Linda Smith of Victim Services Prescott-Russell. (Photo: Francis Tessier-Burns).

Raising awareness on human trafficking in Eastern Ontario

“The only thing that you feel is that shame, that fear… Eventually you are even scared of your own shadow… Eventually you lose your mind, and you become a zombie and you just do it… We worked 17 to 18 hours a day. At the end of the day, which is 6 a.m., they would come in and take your money.”

That is how Timea Nagy describes her time as a human trafficking victim. The quote above comes from a video on her website, but the message was the same when she recently presented a workshop in Prescott-Russell.

Organized by Victim Services, the workshop was meant to raise awareness among community partners like Valoris and the OPP. There were about 70 participants from various organizations.

“The more awareness that we can raise, the better suited we’ll be to deal with human trafficking,” says Linda Smith, executive director for Victim Services.

The ‘ghost crime’

During the workshop, Nagy explained how human trafficking is often less apparent than other serious crimes.

“It’s in the area, we’ve just been categorizing it differently,” says Smith.

Smith has been with Victim Services for seven years, and says she’s only seen one case that was officially classified as human trafficking.

She adds, “One in seven years? There’s a lot more than that, but it’s hidden and we seem to think of it as something else, like domestic violence or a sexual assault.”

Currently, Victim Services doesn’t know exactly what “a lot more” is, though. It doesn’t have an estimated number of cases due to the difficult categorization.

Inspector Franca Campisi, the OPP detachment commander for Hawkesbury, echoes that uncertainty.

“Around here, I can’t tell you of known cases,” she says. “That doesn’t mean it doesn’t happen, though. In the year that I’ve been here, we haven’t had a case where a young person has come to us and said ‘I’m part of this.'”

When it comes to better classification, Campisi says a lot of it depends on the information presented by the victim.

“If the victim says it’s sexual assault and doesn’t bring anything else up, then we’ll classify it as a sexual assault,” says Campisi.

Red flags

Although, Campisi didn’t attend the workshop herself, she says it was an “eye opener” for the officers that were there. She adds that no major policy changes will be coming to the detachment, but officers will be briefed on recognizing potential red flags.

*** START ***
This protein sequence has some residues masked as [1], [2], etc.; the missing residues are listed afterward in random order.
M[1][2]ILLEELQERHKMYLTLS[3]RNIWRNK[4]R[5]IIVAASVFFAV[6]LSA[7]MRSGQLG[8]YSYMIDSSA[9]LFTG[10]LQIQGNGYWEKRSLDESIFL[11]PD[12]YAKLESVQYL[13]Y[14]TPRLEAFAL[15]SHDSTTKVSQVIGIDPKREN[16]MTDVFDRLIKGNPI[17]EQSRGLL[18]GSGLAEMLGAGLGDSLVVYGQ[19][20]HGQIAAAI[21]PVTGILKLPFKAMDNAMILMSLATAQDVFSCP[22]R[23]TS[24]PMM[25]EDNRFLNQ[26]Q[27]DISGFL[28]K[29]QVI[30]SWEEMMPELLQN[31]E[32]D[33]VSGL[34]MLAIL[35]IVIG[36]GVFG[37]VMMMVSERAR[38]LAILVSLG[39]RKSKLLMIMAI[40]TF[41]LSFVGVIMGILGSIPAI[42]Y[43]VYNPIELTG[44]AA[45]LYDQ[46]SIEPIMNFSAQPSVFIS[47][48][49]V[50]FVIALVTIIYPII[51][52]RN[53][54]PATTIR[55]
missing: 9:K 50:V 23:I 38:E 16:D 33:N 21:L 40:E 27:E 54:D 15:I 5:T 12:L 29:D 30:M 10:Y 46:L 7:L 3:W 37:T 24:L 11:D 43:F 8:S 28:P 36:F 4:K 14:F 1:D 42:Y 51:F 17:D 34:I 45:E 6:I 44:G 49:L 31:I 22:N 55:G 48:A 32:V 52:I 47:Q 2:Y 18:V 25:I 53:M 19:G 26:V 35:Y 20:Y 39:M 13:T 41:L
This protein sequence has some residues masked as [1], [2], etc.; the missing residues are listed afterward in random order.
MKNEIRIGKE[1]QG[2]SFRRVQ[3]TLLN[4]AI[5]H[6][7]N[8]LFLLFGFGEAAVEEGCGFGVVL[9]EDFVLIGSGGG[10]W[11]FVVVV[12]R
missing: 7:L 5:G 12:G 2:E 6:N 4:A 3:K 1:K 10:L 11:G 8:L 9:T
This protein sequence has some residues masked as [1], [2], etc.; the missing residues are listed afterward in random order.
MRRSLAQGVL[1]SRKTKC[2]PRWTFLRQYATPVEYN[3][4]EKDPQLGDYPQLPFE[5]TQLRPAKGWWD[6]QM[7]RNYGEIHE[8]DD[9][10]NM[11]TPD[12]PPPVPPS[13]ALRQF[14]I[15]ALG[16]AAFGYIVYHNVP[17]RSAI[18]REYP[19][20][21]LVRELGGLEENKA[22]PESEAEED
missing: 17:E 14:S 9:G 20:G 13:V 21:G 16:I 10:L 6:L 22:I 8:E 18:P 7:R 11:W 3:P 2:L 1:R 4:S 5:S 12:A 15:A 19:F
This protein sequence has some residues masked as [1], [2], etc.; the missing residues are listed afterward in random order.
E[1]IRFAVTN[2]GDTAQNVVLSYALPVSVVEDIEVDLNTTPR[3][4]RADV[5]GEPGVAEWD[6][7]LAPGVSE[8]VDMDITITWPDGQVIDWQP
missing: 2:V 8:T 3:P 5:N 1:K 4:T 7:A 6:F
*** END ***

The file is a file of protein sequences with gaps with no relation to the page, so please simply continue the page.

Some you can notice right away: signs of physical abuse, poor health, poor hygiene; others are more difficult to see: the person not having access to personal ID, and not knowing their address.

The next step is trying to gain that person’s trust. It’s a balancing act between wanting to get them help as quickly as possible, not scaring them away and getting the right information.

Smith says one of the keys to that balance is slowly giving the person the chance to make simple decisions: May I sit down? Would you like something to eat? Are you cold?

Once that rapport is established, Campisi says you can ask some more probing questions: Who are you here with? How did you get here? Are you alone or in a group?

Both Smith and Campisi mention the possibility of victims not realizing they’re being trafficked.

“The very first contact you have with that person will make or break your intervention,” says Smith.

The money side

If the issue of human trafficking seems to come out of nowhere, it’s because it has.

Last year, the provincial government announced it would invest $72 million over four years to fight human trafficking.

Part of that money is funding for community organizations that provide the Victim Crisis Assistance Ontario program. Victim Services for Prescott-Russell is one of those organization and received $8,500 to put towards the workshop.

Another part of that provincial investment went to establish a new fund earlier this month, which “will support community-based solutions” for survivors of human trafficking. The fund will have $18.7 million available over the next three years.

What’s next?

On April 11, community partners had a follow up meeting to “close the gaps,” says Smith. While she didn’t want to expand on details—for victims’ safety—she says there are now 24-hour services to respond to human trafficking cases.

The next step is community education.

There are two important messages to that education. The first is that human trafficking doesn’t only involve sexual exploitation; the second, Campisi says, is that Hawkesbury and the surrounding area can be considered a “vessel” since it’s located between major cities.

“We’re hoping to work in collaboration with the schools because the targets are 12 to 18-year olds, mainly girls,” says Smith.

Campisi also stressed the need for community involvement.

“The issues that evolve in our community, it’s more than just a police problem,” she says. “The community needs to know what’s happening.”